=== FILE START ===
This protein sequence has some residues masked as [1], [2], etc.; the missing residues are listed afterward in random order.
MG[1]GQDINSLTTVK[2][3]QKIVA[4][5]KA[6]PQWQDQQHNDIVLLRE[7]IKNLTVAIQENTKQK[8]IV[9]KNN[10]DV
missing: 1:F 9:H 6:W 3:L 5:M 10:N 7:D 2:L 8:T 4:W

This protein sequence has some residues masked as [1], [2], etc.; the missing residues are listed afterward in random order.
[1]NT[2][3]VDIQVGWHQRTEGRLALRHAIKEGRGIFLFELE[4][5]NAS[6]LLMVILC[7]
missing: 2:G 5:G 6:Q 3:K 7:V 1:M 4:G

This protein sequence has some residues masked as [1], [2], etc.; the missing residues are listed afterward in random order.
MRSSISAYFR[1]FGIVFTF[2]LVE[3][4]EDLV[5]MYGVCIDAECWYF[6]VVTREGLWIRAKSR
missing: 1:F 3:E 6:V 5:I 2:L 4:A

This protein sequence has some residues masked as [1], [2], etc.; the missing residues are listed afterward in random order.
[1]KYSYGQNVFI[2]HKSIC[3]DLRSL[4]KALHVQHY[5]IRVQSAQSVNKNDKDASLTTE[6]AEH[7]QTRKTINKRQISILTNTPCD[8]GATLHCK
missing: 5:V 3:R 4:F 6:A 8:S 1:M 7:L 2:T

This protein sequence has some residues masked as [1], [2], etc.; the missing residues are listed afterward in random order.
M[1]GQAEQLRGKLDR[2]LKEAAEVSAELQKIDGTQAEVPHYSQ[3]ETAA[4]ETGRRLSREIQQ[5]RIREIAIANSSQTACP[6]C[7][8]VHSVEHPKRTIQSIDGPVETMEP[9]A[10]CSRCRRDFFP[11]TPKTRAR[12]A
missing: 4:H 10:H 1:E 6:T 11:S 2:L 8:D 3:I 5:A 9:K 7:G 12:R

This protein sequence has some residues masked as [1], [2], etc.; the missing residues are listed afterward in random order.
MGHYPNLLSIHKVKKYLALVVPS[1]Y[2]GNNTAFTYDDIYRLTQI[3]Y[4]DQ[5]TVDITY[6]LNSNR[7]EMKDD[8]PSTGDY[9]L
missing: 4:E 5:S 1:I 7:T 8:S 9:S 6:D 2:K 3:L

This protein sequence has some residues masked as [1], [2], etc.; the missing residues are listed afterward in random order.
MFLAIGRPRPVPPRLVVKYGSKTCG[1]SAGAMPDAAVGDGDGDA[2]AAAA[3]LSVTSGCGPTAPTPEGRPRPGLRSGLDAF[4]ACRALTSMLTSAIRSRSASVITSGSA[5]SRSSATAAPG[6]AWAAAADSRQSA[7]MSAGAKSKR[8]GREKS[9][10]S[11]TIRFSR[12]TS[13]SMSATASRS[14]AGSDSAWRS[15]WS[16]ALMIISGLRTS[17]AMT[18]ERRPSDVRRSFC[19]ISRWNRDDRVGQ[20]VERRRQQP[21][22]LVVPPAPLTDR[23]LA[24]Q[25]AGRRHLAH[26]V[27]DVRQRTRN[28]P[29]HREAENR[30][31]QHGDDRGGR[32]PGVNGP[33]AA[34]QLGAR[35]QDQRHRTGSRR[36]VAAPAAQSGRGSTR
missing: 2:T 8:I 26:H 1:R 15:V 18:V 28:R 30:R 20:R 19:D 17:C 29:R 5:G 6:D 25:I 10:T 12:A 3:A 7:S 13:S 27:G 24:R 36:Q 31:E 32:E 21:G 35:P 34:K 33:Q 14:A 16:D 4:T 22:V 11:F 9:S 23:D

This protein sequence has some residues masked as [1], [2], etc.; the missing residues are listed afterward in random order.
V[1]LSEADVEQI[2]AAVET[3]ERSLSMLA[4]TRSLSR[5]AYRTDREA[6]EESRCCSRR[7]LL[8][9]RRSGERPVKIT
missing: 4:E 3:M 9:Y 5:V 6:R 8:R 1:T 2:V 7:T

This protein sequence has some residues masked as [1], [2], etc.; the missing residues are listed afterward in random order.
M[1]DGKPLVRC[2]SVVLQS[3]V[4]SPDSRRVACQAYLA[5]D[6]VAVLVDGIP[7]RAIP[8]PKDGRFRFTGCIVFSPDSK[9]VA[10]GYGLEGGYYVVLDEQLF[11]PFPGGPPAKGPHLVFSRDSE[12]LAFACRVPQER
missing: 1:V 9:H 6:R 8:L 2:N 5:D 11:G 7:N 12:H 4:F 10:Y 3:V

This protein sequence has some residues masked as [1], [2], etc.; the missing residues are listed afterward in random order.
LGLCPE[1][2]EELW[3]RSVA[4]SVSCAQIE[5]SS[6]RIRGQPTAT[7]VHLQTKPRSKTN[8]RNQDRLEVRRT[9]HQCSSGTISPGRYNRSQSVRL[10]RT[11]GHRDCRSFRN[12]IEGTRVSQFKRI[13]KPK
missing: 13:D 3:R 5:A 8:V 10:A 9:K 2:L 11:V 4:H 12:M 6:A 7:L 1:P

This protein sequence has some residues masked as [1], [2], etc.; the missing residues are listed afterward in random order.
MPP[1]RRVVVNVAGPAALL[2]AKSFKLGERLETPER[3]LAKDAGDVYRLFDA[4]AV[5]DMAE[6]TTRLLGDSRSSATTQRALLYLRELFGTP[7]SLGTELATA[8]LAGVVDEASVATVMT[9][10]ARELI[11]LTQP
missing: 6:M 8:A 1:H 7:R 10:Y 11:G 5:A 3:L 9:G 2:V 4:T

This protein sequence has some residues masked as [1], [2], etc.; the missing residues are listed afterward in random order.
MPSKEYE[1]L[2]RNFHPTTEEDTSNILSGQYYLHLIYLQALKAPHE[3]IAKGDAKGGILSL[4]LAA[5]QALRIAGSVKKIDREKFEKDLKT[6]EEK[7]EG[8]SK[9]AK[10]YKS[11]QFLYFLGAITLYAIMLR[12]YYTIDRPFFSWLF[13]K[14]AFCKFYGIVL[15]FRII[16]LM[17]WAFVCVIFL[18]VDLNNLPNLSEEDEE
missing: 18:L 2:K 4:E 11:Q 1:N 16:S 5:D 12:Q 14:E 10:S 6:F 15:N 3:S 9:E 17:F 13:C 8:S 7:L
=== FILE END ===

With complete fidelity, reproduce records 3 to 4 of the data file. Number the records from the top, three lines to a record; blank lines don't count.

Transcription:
This protein sequence has some residues masked as [1], [2], etc.; the missing residues are listed afterward in random order.
MRSSISAYFR[1]FGIVFTF[2]LVE[3][4]EDLV[5]MYGVCIDAECWYF[6]VVTREGLWIRAKSR
missing: 1:F 3:E 6:V 5:I 2:L 4:A

This protein sequence has some residues masked as [1], [2], etc.; the missing residues are listed afterward in random order.
[1]KYSYGQNVFI[2]HKSIC[3]DLRSL[4]KALHVQHY[5]IRVQSAQSVNKNDKDASLTTE[6]AEH[7]QTRKTINKRQISILTNTPCD[8]GATLHCK
missing: 5:V 3:R 4:F 6:A 8:S 1:M 7:L 2:T